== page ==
SSJ 101

SSJ 101

Adversarial Vs Inquisitorial Systems of Criminal Trials

JuvenilAdversarial Vs Inquisitorial Systems of Criminal Trials e Delinquency 

Due June 4, 2020


Facts of the case

On October 31, 2019, in New York, NY. Officer Darren Jacob was on duty in downtown Manhattan and noticed two men standing on a street corner. The streets were busy because it was Halloween night and a parade was being conducted.  Numerous individuals continually walked up and down the street to view the festivities.  According to Officer Jacob a concerned citizen told Officer Jacob that the two men seemed suspicious.  The citizen told Officer Jacob that the men were troublesome and suspected of committing crimes in the community.  Officer Jacob watched one of the men, Sean Carter, walk down the street, stop in front of a certain store, look through its window, then briefly continue on before turning around and returning to the original street corner, stopping to look in the store window again on his way back. The other man, Richard Chilton, then did the same route. Officer Jacob watched the pair repeat this routine about a dozen times, then a third man joined them and the three walked up the street together toward the store. Officer Jacob suspected that the men were “casing” the store in preparation for robbing it, so he followed and confronted them. He asked the men’s names.  However, each refused to respond to the officer disobeying his reasonable commands.  Officer Jacob was in a high crime area at the time and noticed that the men were nervous.   Officer Jacob then patted down Sean Carter’s and Richard Chilton’s exterior clothing and discovered that they both had pistols in their jacket pockets.

After discovering the pistols, Officer Jacob arrested both men, and they were both charged with illegally carrying concealed weapons. At trial, Carter’s lawyer made a motion to suppress the evidence of the discovered pistol, arguing that the “frisk” by which Officer Jacob had discovered it was a violation of the Fourth Amendment, and so per the exclusionary rule the pistol should be excluded from evidence.  The Court must decide whether the evidence should be suppressed.

Part 1 – Research and Topic


  • Research the law on Exclusionary Rule, Reasonable Suspicion and Probable Cause in the United States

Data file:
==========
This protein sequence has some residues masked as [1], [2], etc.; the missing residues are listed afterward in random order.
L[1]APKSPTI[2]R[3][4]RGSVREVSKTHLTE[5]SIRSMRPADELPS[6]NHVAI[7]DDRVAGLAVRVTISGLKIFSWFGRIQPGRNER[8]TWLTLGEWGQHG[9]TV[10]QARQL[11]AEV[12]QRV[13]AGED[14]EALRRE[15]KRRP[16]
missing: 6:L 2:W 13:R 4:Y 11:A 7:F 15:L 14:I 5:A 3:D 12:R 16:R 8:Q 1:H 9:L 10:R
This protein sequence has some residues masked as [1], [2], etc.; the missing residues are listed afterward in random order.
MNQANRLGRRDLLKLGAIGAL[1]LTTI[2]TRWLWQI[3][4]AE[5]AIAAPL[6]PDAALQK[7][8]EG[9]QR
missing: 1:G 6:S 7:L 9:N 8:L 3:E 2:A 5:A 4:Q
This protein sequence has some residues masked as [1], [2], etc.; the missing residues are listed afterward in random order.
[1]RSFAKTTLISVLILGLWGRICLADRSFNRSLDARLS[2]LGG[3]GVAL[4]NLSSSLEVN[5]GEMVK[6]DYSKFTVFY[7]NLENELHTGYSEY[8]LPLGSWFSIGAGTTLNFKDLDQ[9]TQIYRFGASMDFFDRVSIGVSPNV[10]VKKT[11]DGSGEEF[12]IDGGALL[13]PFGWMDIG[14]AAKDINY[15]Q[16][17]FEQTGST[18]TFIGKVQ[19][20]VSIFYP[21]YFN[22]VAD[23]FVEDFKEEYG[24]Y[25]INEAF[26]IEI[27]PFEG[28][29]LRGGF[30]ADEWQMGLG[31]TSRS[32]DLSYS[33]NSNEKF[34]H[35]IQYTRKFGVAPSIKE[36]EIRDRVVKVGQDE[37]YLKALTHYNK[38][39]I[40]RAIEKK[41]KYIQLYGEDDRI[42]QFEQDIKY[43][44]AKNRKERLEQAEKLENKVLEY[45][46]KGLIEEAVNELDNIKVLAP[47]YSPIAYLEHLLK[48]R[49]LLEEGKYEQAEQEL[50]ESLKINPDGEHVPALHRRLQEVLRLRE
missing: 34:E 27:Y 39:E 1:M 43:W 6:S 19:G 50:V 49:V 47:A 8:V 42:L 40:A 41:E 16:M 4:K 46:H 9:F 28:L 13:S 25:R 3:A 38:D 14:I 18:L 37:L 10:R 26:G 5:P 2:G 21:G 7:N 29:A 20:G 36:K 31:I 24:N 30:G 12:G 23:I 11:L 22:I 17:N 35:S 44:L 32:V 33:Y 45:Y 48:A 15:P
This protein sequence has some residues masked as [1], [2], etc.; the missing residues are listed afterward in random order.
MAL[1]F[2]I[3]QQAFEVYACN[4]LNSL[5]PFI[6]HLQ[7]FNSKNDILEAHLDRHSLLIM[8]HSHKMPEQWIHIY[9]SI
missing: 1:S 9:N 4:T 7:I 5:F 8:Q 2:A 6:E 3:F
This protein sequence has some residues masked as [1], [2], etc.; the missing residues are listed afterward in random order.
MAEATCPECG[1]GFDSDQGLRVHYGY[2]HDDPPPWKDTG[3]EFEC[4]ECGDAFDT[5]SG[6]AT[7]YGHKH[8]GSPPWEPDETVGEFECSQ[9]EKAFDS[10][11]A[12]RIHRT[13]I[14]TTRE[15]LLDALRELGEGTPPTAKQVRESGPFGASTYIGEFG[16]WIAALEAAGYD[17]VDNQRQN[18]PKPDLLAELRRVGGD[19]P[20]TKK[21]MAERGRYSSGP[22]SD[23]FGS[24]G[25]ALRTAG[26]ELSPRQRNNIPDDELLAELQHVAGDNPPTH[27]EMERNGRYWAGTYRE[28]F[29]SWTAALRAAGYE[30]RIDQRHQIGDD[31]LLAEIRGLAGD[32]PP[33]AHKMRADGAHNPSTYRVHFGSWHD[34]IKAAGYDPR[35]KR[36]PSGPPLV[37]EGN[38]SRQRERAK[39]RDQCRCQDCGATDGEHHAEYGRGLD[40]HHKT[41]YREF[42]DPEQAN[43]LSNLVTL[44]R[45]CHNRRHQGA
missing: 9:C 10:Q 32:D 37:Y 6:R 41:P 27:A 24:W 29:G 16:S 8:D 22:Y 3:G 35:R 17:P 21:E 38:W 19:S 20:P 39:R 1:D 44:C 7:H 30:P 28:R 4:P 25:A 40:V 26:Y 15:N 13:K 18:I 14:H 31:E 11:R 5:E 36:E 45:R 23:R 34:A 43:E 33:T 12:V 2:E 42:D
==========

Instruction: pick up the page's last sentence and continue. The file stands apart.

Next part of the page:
1. Review the Cases of Mapp v. Ohio and Terry v. Ohio discussed in your book.

Discussion Section

  • After reviewing the cases DEFINE reasonable suspicion, probable cause and the exclusionary rule? What factors will a court look at to determine whether reasonable suspicion or probable cause are present?  When is the exclusionary rule applicable to a matter? How did the courts define the concepts in the cases of Mapp v. Ohio and Terry v. Ohio.

      Application of Concepts

  • Discuss the 4th Amendment and its protections. Discuss the exclusionary rule and whether it would be applicable in the above-referenced matter.  Did Officer Jacob violate the individuals 4th Amendment protections?  Do you agree or disagree with the exclusionary rule?  Why? Are there any ethical implications behind the law? What are they?   Argue your position and offer reasons in support of or against it.


  • Finally your conclusion should answer the following questions:
  • How has this class increased your knowledge of the law?
  • How has this project increased your knowledge of the relationship between the criminal justice system and the law?
  • Whether Officer Jacob violated the individual’s rights.


Part 2 – Format of Paper

  1. Your paper must be 3-5 pages.
  2. Paper must be typed Times New Roman Font 12 and double spaced.
  3. You may use quotes from cases we discussed in class.
  4. You must provide works cited page for all articles used in your paper.
  5. The paper should contain a Discussion section and Conclusion.